New Advocacy Report on Immigrant Entrepreneurship

June 13, 2012


A new report from the U.S. Small Business Administration (SBA) Office of Advocacy shows that immigrant entrepreneurs play a critical role in the success of our economy and start 17 percent of all new businesses in the U.S. According to the study, “Immigrant Entrepreneurs and Small Business Owners and their Access to Financial Capital,” immigrants have a higher business ownership rate (10.5 percent) than non-immigrants (.3 percent), and the business formation rate also is higher among immigrants (.62 percent or 620 out of 100,000) than non-immigrants (.28 percent of 280 out of 100,000).

With respect to access to capital, the study found that immigrants often started off with higher levels of capital (approximately 20 percent started off with more than $50,000 in capital) when compared to their non-immigrant counterparts (15.9 percent started off with more than $50,000 in capital), with the most common source of capital being personal or family savings. Immigrants also were found to be more likely to export their goods and services. Approximately 7.1 percent of immigrant firms exported their products (good / services) compared to 4.4 percent of non-immigrant firms.

Advocacy’s summary of the report highlighted several other aspects of the study including:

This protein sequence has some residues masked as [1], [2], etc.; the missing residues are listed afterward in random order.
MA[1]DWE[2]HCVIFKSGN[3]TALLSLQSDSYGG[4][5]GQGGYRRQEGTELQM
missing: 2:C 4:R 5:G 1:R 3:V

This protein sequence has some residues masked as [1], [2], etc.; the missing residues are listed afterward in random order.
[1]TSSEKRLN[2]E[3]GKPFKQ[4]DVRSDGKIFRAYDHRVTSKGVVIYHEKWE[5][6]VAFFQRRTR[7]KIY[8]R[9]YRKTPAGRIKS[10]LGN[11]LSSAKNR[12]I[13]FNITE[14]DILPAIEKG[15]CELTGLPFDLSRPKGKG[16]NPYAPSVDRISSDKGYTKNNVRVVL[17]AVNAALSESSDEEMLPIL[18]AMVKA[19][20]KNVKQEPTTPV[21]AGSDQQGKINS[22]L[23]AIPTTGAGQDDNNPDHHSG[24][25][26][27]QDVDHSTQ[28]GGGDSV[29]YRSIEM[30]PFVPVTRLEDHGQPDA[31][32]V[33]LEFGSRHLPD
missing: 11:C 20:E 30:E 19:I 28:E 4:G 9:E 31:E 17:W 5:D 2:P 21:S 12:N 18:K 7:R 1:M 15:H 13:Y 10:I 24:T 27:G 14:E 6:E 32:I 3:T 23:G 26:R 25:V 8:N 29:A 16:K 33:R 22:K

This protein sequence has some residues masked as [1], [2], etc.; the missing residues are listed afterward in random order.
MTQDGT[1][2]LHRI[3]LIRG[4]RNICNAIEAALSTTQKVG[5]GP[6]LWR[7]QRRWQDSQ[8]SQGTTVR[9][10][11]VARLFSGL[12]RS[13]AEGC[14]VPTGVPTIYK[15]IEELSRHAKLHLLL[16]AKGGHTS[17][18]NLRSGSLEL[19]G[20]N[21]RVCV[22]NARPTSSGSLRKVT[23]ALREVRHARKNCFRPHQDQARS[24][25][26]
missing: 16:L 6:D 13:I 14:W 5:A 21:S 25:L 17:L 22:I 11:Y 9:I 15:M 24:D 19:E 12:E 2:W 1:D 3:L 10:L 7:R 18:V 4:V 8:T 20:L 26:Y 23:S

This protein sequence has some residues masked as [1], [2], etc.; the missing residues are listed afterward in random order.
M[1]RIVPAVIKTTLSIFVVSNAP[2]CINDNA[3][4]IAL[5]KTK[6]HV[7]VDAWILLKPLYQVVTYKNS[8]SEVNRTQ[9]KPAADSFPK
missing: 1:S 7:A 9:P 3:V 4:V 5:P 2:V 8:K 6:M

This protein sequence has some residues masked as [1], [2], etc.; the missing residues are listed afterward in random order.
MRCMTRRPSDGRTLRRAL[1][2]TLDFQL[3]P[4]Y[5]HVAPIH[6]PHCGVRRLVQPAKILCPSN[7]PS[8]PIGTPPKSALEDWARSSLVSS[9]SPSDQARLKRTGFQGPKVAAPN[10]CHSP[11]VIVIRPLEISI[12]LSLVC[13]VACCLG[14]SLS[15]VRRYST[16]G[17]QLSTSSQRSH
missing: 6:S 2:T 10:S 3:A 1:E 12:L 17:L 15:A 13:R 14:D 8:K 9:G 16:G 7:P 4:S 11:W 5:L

• Businesses owned by immigrants have an average sales level of $435,000, roughly 70 percent of the average sales level of non-immigrant firms;
  • Immigrant-owned businesses are slightly more likely to hire employees than non-immigrant-owned firms; however, they tend to hire fewer employees on average;
  • Entrepreneurship increases with maturity, and married people are more likely to start a business;
  • More generally, there is a U-shaped relationship between entrepreneurship and education. Entrepreneurship rates are lower for high school graduates than for high school dropouts, but entrepreneurship rates are similar between those with some college and high school graduates. College graduates have higher rates of entrepreneurship, and those with graduate degrees have the highest rates of entrepreneurship; and
  • Among immigrants, 52.1 percent owned a home compared with 70.8 percent of non-immigrants.

Immigrant entrepreneurs (and more specifically high-skilled immigrant entrepreneurs) play a crucial role in job creation and new business formation in this country.

Please click here to view the full report.